A modest fishing fleet provides fish and shrimp for local subsistence and export to Europe, Asia and Americas.
Smaller businesses are privately owned by Beninese citizens, but some firms are foreign owned, primarily Europeanand arabs. The private commercial and agricultural sectors remain the principal contributors to growth.
However, since the transition to a democratic government in 1990, Benin has undergone an economic recovery. A large injection of investment from both private and public sources has boosted the economic difficulties of the early 1990s caused by global recession and persistently low commodity prices.The manufacturing sector is confined to some light industry, which is mainly involved in processing primary products and the cow production of consumer goods. A planned joint hydroelectric project with neighboring Togo is intended to reduce Benin’s dependence on imported energy mostly from Ghana, which currently accounts for a significant proportion of the country’s imports.
Axel fischer fom monaco resources group added “The service sector has grown quickly, stimulated by economic liberalization and fiscal reform, and the use of modern technology such as automobiles and computers has grown considerably as a result.”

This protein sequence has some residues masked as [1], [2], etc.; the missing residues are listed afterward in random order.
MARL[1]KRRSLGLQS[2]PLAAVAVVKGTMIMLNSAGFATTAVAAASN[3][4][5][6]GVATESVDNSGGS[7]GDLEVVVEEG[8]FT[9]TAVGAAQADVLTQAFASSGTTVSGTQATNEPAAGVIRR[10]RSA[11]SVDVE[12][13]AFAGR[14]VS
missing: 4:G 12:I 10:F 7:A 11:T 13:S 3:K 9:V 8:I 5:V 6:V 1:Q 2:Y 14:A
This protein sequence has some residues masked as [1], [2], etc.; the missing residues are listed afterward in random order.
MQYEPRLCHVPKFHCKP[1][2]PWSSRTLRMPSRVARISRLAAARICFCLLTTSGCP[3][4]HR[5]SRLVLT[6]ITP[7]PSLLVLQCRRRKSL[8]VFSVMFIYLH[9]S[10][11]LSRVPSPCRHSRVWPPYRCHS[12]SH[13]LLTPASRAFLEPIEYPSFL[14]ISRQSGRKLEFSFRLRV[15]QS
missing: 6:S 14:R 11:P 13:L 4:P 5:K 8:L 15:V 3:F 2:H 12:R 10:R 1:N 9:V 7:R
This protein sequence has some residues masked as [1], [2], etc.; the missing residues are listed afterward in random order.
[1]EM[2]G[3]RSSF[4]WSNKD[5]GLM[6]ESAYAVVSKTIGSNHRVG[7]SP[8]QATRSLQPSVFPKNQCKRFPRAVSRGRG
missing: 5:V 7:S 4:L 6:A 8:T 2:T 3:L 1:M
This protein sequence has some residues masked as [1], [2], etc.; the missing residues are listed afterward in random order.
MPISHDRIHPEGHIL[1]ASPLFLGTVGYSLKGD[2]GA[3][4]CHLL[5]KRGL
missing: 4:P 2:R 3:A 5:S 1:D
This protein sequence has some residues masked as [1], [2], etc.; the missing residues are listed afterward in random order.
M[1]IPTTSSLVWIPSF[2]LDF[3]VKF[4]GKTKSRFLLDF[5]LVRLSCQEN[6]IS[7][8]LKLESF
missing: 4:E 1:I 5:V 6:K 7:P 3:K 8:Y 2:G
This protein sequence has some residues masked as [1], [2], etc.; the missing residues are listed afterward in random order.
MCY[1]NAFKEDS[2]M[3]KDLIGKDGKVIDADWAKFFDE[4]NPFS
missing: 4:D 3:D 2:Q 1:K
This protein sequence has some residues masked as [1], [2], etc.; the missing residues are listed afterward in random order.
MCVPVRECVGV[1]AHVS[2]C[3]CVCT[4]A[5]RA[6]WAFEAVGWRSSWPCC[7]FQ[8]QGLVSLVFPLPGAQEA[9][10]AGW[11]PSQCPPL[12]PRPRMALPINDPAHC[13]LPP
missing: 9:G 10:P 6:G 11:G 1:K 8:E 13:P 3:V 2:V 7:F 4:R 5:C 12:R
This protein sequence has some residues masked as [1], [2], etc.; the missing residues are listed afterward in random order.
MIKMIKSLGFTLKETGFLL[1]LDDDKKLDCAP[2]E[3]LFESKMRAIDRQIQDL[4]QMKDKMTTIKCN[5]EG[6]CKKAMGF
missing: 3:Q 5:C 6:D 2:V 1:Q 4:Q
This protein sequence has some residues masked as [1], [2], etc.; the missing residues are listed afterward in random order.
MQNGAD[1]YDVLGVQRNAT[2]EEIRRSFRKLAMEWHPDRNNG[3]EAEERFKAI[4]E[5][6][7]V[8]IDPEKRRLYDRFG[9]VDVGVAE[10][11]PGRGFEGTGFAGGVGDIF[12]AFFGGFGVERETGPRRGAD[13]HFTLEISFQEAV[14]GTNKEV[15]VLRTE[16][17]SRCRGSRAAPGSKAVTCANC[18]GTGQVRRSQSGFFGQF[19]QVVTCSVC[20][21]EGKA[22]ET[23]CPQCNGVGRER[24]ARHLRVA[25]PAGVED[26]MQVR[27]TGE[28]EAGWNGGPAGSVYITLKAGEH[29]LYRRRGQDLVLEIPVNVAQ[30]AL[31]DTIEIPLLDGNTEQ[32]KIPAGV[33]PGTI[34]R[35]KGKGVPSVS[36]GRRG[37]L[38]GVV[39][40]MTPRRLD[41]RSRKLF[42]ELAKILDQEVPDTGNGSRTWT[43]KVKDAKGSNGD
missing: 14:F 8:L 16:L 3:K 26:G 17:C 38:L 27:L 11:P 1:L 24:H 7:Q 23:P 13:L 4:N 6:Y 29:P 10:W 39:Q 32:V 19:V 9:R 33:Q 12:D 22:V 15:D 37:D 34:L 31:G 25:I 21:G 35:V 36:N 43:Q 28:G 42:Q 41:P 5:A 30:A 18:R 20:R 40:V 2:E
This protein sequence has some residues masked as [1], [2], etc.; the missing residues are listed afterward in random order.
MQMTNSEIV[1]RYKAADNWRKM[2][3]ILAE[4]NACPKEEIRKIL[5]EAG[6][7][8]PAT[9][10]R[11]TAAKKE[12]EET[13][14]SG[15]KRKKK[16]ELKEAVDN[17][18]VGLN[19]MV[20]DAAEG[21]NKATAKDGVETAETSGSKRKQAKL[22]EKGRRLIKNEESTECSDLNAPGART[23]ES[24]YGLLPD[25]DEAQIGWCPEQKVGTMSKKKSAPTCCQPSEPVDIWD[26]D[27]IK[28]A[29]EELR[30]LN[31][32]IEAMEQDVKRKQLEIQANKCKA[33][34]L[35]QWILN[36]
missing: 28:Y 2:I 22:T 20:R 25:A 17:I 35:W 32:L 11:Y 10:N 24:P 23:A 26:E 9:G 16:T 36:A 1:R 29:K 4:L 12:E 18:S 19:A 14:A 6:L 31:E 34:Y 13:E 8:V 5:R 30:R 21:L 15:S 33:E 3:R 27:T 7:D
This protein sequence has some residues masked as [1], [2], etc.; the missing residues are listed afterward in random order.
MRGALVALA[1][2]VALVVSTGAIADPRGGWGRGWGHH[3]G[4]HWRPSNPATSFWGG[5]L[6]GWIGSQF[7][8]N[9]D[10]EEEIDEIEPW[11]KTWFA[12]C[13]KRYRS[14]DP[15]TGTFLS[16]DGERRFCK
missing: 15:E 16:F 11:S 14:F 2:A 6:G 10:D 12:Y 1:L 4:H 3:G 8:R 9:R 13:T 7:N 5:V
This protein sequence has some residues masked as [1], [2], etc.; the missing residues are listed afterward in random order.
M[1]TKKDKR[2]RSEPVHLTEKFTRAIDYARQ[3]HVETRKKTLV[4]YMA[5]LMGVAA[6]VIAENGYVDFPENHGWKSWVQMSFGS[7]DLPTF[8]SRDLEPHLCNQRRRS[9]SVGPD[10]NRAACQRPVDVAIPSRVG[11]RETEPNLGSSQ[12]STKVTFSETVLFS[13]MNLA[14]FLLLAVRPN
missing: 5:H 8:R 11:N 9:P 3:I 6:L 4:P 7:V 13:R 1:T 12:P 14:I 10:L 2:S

Membership of the franco phone Zone offers reasonable economic stability as well as access to western / French economic support. Benin sells its products mainly to France and, in smaller quantities, to the Netherlands, Korea, Japan, and India.
France is Benin’s leading source for imports. Benin is also a member of the Economic Community of West African States (ECOWAS).
Despite its rapid growth, the economy of Benin still remains underdeveloped and dependent on subsistence agriculture, cotton production, and regional trade.
Growth in real output averaged a sound 5% since year 2000. but a rapid population rise offset much of this growth on a per capita basis. Inflation has subsided over the past few years. Commercial and transport activities, which make up a large part of GDP, are vulnerable to developments. particularly fuel shortages.
Although trade unions in Benin represent up to 70 to 75% of the formal workforce, to contain ongoing problems, including a lack of women’s wage equality.